Teresa and her husband are members of the Uncommon Loon Brewing frequent drinker club and they have punch cards for free beers every month. They are both quite giggly and friendly. We get to talking about all sorts of things. Teresa enthusiastically speaks about her unbridled love for Uncommon Loon Brewing. She talks about how wonderful an addition they have been to the community and how much she loves the people here. I have to say that I agree with her point for point. Her cousin, Sandy, is really enjoying the beers as well. They both say how much they missed sitting at the bar during Covid and how nice it is to be getting back to normal.
As the time passes and the liquid in each taster dwindles down to the bottom of the glass, my departure looms closer. I bid farewell to Teresa and Sandy and thank them for their lovely conversation and company. I poke my head into the brewhouse where Brad and Tyler continue to prep for the party later that night. In an unexpected gesture of hospitality, Brad tells Tyler to go and grab something for me. I assume that maybe they will send me home with some brewery stickers or something. Well, I am blown away when Tyler hands me a maroon colored, wax-dipped bottle of Raven’s Cry. I can’t thank them enough. I tell them I will be back sooner than later and exit out to a parking lot that was now completely full.
The Beer Highlights at Uncommon Loon Brewing
I already talked about the Amberdextrous Amber Ale as being a standout among the 14 different beers I tasted. However, there are a myriad of beers I would happily go back and order in the form of full pints.
Speckled Loon Cream Ale-5.2 % ABV 16 IBU
Many breweries have this style, few of them stand out as noteworthy. I will put the Speckled Loon in the category of cream ales done well. This beer has a clean and crisp mouthfeel. There is a dash of corn sweetness to balance out the crispness of the beer. I like the Crispix cereal notes in the beer. This was a great start to my first flight.
Things We Don’t Say IPA-6.6 % ABV 27 IBU
The Things We Don’t Say IPA series has been brewed by over 100 different breweries in collaboration with Hope For The Day to help change the narrative and stigma around those who struggle with mental health. This is the first example of this one that I have tried and it is brilliant. The enchanting aroma of tropical fruits and coconut in the aroma immediately made me think of a beach vacation. The flavors of pineapple and ripe mango make this an easy drinking IPA. There is just enough bitterness to balance out the beer.
Shapeshifter Hazy IPA-6.5 % ABV 35 IBU
This beer took 3rd place at the Beer Dabbler Unlabeled Hazy IPA festival in 2019. I think that this beer is one of Uncommon Loon Brewing’s better hoppy offerings. I get ripe tangerine and mango in the flavor. The aroma has a definite citrus note. The mouthfeel on this beer is soft and pillowy. I do think that called a style a Hazy IPA is probably a misnomer, because not every one is hazy. On the continuum of hazies that I have tried, and there have been a ton, I think that Shapeshifter is somewhere in the middle of the haze scale. However, overall, considering what I believe to be the hallmarks of this style category, Shapeshifter checks all the boxes.
Northwoods Coffee Porter-6.4% ABV 26 IBU
I am an unabashed coffee in beer-lover. The Northwoods Coffee Porter is wonderfully balanced with nary a bit of acidity. The acidity in the coffee is what drives most people away from this style of beer. What I like about this beer was the hint of roasted green pepper that adds a complexity to the sip. The base beer is really enticing thanks to all the dark malt. The coffee brings an added level of pizazz that I really like.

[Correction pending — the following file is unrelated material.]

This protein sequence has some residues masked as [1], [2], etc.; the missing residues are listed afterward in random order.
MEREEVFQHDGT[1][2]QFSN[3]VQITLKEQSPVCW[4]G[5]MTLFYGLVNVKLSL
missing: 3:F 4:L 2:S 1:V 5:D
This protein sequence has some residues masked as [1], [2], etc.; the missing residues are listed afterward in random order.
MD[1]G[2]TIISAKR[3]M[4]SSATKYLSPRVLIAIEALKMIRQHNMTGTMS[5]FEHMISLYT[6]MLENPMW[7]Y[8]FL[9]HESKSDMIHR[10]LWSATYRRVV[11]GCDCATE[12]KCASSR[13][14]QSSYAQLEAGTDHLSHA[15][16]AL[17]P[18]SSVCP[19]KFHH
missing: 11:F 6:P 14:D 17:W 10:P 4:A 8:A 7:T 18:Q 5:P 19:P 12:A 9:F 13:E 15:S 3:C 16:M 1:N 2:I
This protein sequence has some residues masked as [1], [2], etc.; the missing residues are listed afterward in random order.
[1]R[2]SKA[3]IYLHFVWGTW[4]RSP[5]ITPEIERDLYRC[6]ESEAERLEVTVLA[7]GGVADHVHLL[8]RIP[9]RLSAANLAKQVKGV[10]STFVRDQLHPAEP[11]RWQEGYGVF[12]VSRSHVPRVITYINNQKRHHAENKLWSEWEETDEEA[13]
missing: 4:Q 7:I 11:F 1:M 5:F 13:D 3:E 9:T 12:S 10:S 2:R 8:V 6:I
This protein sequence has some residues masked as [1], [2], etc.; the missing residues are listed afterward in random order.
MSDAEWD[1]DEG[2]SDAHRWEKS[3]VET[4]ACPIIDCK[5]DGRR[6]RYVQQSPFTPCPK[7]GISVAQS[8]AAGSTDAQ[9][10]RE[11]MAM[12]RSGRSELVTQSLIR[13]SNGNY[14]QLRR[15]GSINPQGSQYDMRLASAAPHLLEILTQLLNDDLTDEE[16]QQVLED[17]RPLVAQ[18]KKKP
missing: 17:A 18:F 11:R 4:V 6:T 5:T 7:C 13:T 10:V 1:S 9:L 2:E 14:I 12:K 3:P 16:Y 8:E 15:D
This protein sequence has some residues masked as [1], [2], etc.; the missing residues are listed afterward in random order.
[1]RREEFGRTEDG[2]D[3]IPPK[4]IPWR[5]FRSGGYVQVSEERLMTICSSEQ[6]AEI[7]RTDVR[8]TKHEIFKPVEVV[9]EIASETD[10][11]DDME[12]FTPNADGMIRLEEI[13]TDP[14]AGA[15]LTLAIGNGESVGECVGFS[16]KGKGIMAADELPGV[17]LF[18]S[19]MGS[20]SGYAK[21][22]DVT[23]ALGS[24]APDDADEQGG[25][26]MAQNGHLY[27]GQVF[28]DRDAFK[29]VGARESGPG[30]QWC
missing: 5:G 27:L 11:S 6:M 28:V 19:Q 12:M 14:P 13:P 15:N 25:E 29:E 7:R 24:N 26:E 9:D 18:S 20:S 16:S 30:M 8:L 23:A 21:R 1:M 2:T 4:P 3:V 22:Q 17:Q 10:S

Hang Tang Tropical Sour-5.3% 15 IBU
When it comes to kettle sours, I have become jaded, cynical, and downright afraid. There are so many breweries making so many acid-reflux inducing, liquid disasters that I have all but given up on the style. However, in the spirit of being a beer adventurer, I will try anything once. I am pleasantly surprised and relieved when I taste the Hang Tang. It is bright, effervescent, and fruity. The acidity in this beer is subtle and not at all offensive. I really like how the pineapple, berry, and lime flavors intermingle to really create a harmonious balance of flavor.
Areas For Improvement
I could go on and on about the beers that Uncommon Loon Brewing Company, but I think you get the picture-Uncommon Loon Brewing is doing fantastic things. That being said, there are a few areas for improvement for Uncommon Loon Brewing. First, I want more bitterness out of the Hooksetter IPA and the Dreamwalker DIPA. These IPAs are good, however, but more prominent notes of resin or pine in the hop character would take them to the next level. Also, the Peanut Gallery Porter has a wonderful roasted peanut aroma, but doesn’t deliver with roasted peanut flavor. Again, Peanut Gallery is a decent beer, but if the roasted peanut flavor were more evident in the flavor, I would happily put this porter in the class with Montgomery Brewing, Dangerous Man Brewing, and Waconia Brewing as the Best in Show of Peanut Butter Porters in MN. Does it sound like I am nit-picking? Yes, yes it does. The thing that I hope for every brewery that I visit is that they can continue to get better. The things I mention in this section are minor things that I notice rather than indictments of brewing process or attention to quality.
All in all, Uncommon Loon Brewing is a treat of a place to go and spend an afternoon. The staff, beers, and setting are all tremendous. The locals up in Chisago City should be incredibly proud to call Uncommon Loon Brewing Company their own. Brad Klatt is as nice a gentleman as you will find in the beer industry. He cares deeply for quality and the experience of each and every patron who walks in their doors. I felt welcomed and valued during my visit, and I wish I could say that is always the case when I go to a brewery. Uncommon Loon Brewing Company is doing things right and it needs to be on your list if you haven’t been there, yet. Prost!
Dan Beaubien has been involved with Beerploma since 2014 although his passion for craft beer dates back to 2006 when he started traveling for beer. Dan mostly covers craft beer events, festivals, brewery openings/releases, and beer reviews. Dan has a soft spot in his heart for authentic British Style ales, IPAs, and all things barrel-aged. If you have any questions or comments about this article feel free to email Dan at firstname.lastname@example.org .